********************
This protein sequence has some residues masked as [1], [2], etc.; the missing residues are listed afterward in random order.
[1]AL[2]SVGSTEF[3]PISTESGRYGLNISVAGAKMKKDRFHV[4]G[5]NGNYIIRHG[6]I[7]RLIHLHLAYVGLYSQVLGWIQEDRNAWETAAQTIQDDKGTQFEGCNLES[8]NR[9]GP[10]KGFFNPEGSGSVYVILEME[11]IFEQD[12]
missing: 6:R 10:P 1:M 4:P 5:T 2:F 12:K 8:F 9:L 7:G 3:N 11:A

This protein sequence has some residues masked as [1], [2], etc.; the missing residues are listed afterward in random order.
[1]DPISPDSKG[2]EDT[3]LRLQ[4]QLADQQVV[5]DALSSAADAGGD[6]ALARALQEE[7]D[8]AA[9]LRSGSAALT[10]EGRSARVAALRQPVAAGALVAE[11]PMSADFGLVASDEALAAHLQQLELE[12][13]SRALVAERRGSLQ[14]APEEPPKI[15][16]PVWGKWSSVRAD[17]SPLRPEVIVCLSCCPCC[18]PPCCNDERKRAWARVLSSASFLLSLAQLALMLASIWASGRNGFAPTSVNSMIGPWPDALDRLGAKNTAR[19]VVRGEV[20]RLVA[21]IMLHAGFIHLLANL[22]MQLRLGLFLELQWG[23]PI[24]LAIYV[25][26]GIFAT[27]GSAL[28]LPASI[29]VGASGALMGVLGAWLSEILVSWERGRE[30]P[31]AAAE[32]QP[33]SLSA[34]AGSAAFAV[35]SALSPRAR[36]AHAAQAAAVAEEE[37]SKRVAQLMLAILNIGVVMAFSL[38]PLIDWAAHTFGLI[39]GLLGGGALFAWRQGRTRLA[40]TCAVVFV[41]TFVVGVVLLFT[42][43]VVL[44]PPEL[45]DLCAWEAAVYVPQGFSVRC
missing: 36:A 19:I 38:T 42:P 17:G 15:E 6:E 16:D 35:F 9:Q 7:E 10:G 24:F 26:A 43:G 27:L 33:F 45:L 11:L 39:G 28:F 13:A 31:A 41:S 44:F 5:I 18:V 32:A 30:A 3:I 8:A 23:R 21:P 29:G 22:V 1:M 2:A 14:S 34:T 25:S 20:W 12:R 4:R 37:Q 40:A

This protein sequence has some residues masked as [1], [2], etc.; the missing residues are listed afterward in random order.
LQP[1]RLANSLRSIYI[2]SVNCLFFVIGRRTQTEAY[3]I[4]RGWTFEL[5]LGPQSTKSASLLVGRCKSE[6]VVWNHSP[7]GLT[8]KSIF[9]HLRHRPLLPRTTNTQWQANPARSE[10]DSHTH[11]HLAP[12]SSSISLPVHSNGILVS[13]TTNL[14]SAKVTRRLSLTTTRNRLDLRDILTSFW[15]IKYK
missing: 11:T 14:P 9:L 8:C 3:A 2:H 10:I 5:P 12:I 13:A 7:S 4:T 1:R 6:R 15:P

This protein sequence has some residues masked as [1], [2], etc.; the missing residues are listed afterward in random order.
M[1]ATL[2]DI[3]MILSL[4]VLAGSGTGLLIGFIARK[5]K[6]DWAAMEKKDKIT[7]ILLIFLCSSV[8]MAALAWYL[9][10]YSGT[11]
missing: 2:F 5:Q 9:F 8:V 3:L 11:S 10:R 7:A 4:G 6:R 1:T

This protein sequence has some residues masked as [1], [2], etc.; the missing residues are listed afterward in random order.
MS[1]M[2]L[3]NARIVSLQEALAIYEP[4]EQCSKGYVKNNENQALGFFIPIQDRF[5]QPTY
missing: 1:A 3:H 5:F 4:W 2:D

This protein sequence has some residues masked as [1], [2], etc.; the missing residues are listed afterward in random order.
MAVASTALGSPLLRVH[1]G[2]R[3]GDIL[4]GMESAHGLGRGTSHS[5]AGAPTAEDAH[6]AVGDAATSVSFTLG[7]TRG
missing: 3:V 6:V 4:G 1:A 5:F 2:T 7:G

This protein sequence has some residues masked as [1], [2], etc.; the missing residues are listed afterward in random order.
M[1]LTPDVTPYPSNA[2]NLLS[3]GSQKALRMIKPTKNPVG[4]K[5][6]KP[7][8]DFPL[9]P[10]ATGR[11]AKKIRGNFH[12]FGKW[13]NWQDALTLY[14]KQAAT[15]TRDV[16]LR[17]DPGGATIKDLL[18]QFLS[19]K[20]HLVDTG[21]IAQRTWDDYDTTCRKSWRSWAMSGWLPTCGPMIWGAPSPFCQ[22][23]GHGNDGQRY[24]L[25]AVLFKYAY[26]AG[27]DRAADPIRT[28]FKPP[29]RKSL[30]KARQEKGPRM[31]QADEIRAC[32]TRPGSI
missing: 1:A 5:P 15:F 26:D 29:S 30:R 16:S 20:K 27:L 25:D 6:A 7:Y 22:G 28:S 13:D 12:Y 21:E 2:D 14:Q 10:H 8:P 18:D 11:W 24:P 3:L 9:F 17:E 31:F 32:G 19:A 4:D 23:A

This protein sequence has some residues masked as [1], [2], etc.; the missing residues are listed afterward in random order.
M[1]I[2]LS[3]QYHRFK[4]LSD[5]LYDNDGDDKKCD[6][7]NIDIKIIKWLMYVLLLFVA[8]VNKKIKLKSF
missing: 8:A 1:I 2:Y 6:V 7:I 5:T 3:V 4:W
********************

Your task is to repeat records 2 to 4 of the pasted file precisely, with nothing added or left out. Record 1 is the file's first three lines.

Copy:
This protein sequence has some residues masked as [1], [2], etc.; the missing residues are listed afterward in random order.
[1]DPISPDSKG[2]EDT[3]LRLQ[4]QLADQQVV[5]DALSSAADAGGD[6]ALARALQEE[7]D[8]AA[9]LRSGSAALT[10]EGRSARVAALRQPVAAGALVAE[11]PMSADFGLVASDEALAAHLQQLELE[12][13]SRALVAERRGSLQ[14]APEEPPKI[15][16]PVWGKWSSVRAD[17]SPLRPEVIVCLSCCPCC[18]PPCCNDERKRAWARVLSSASFLLSLAQLALMLASIWASGRNGFAPTSVNSMIGPWPDALDRLGAKNTAR[19]VVRGEV[20]RLVA[21]IMLHAGFIHLLANL[22]MQLRLGLFLELQWG[23]PI[24]LAIYV[25][26]GIFAT[27]GSAL[28]LPASI[29]VGASGALMGVLGAWLSEILVSWERGRE[30]P[31]AAAE[32]QP[33]SLSA[34]AGSAAFAV[35]SALSPRAR[36]AHAAQAAAVAEEE[37]SKRVAQLMLAILNIGVVMAFSL[38]PLIDWAAHTFGLI[39]GLLGGGALFAWRQGRTRLA[40]TCAVVFV[41]TFVVGVVLLFT[42][43]VVL[44]PPEL[45]DLCAWEAAVYVPQGFSVRC
missing: 36:A 19:I 38:T 42:P 17:G 15:E 6:E 16:D 35:F 9:Q 7:E 10:G 24:F 26:A 43:G 27:L 33:F 45:L 11:L 39:G 28:F 13:A 31:A 41:S 44:F 5:I 18:V 32:A 30:A 3:I 8:A 23:R 21:P 29:G 22:V 1:M 2:A 14:S 34:T 25:S 20:W 12:R 4:R 37:Q 40:A

This protein sequence has some residues masked as [1], [2], etc.; the missing residues are listed afterward in random order.
LQP[1]RLANSLRSIYI[2]SVNCLFFVIGRRTQTEAY[3]I[4]RGWTFEL[5]LGPQSTKSASLLVGRCKSE[6]VVWNHSP[7]GLT[8]KSIF[9]HLRHRPLLPRTTNTQWQANPARSE[10]DSHTH[11]HLAP[12]SSSISLPVHSNGILVS[13]TTNL[14]SAKVTRRLSLTTTRNRLDLRDILTSFW[15]IKYK
missing: 11:T 14:P 9:L 8:C 3:A 2:H 10:I 5:P 12:I 13:A 7:S 4:T 1:R 6:R 15:P

This protein sequence has some residues masked as [1], [2], etc.; the missing residues are listed afterward in random order.
M[1]ATL[2]DI[3]MILSL[4]VLAGSGTGLLIGFIARK[5]K[6]DWAAMEKKDKIT[7]ILLIFLCSSV[8]MAALAWYL[9][10]YSGT[11]
missing: 2:F 5:Q 9:F 8:V 3:L 11:S 10:R 7:A 4:G 6:R 1:T